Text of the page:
“I have Darboe’s own undertaken [sic] note, promising to hire me, or a person of my choice as information minister. Ebou Manneh was present when Darboe signed that document. President Barrow is right, Darboe has been selling positions in exchange for money. I gave him D1million dalasis for a ministerial post. I have a copy of Darboe’s own promissory note to hire me as information minister,” Girigara told me (Pa Nderry Mbai) in a phone conversation on Monday.
According to Mr Girigara, the one million dalasis that he provided to the UDP was made in three different disbursements.
“I was instructed by Ousainu Darboe to channel the first disbursement of D250,000 through Ebou Manneh, the then administrative secretary of the party. Darboe later asked me to make the second disbursement through Amadou Sanneh, the treasurer of the UDP. On the third disbursement, Darboe personally asked me to channel the half-a-million dalasis D500,000 to him. I handed the remaining half-a-million dalasis to Darboe himself,” Mr Girigara said.
Darboe did not win the 2011 presidential election. He was defeated by the erstwhile dictator Yahya Jammeh.
Mr Girigara never succeeded to secure that ministerial post that Darboe allegedly sold him. He said diplomat Ebou Manneh was his witness when Darboe sold the ministerial position to him. Mr Manneh had served as The Gambia’s ambassador to Sierra Leone, following the death of the late Femi Peters.
Girigara’s disturbing revelations followed President Barrow’s recent pronouncement accusing the leadership of the UDP of criminal activities. The president has accused the leadership of that political party of selling ministerial positions in exchange for favours from businessmen. He also accused the leadership of the party of awarding a gas importation contract to Lebanese businessman Muhammed Bazzi in exchange for kickbacks. Bazzi has been indicted by the US Treasury Department for financing terrorism and drug trafficking related crimes.”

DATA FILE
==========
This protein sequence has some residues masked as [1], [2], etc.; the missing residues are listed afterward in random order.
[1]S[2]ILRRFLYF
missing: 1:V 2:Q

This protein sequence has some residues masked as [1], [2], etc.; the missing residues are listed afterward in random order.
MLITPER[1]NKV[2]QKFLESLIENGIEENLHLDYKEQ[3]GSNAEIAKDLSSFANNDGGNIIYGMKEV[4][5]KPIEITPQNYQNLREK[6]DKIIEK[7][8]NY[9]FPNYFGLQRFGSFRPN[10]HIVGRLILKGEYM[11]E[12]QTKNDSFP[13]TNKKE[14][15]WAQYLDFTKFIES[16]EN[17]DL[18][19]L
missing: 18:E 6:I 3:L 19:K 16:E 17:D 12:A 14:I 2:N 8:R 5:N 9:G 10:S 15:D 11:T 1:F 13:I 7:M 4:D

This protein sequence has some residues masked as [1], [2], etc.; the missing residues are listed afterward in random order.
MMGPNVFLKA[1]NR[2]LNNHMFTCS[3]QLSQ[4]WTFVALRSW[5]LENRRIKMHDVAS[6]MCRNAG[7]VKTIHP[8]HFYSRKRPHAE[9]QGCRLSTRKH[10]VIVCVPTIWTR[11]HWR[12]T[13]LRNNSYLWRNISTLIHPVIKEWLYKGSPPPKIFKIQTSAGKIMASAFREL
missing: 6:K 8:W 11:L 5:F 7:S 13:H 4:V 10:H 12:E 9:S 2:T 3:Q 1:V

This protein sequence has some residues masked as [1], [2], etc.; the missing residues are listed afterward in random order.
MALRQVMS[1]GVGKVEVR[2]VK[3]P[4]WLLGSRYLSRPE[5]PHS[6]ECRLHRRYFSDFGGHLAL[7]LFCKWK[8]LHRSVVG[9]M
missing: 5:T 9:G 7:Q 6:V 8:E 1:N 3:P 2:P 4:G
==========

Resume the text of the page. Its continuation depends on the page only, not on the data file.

As the readers can see from the Freedom story, Mr Njie was very categorical in his statements.
Well almost a year later, this was Mr Darboe’s reply to Mr Njie as published in The Standard newspaper of last Friday:
“I have always felt that I should not edify the ravings and rantings of a person like Mr Njie by responding to them. Let me say this. I have never sat down with Mr Njie at any time when he gave me a million dalasis. I was on tour in the provinces, and he met Mr [Ebou] Manneh and offered to help on condition that he has a company that deals in call cards. He wanted us to give him an exclusive contract, exclusive rights for that. He also wanted to be appointed minister. My response to Mr Manneh was that when it comes to the call cards, there’s no way that we can make such a commitment because this has to go through the proper procurement procedures. For a ministerial position, that is left to the prerogative of the president, which could be considered. I never gave that to him as an incentive. I think his company was called Westcom. He wanted Westcom to order all cards for Gamtel. I said well, for that, no, we cannot give that. You have to go through the normal procedures. He also told Mr Manneh specifically what ministry he wanted – communications. I told Mr Manneh, wouldn’t that be a conflict of interest if he is minister for communication and wanting his company to be supplying Gamtel call cards. I told him that would be a conflict of interest. That’s it. You know, Mr Njie has never told anyone about this. Mr Njie left UDP to go to GDC, but he never mentioned any of these things. When I came out of prison, I told Adama Barrow there’s this Mr Njie and if he could be considered. The president told me this man abandoned UDP, and had gone to GDC, so, we could not consider him for any ministerial appointment. Even as a member of GDC, Mr Njie never said anything. He never came out with these rantings. Do you know what happened? His wife was working for Mega Bank, and she was eventually removed, and he asked me to ask Mr Amadou Sanneh [then finance minister] to reinstate her. I said we will investigate. I went and spoke with Amadou Sanneh and found out that there was justification for her removal. I told him ‘Look, I am sorry, but your request to have your wife reinstated is not possible’. He said, ‘Koto, Sanneh is your child, and whatever you tell him, he must do it’. I said, ‘But that is what we fought against during Yahya Jammeh’s time – doing the wrong things to please individuals.’ I didn’t have the power to force him to do anything, and even if I had the power, I wouldn’t force any minister to do anything to reverse a decision that was taken after due consideration just to bring back the Yahya Jammeh practice. This is what hurt him. He is not happy because we have not done the wrong thing to please his wife’.”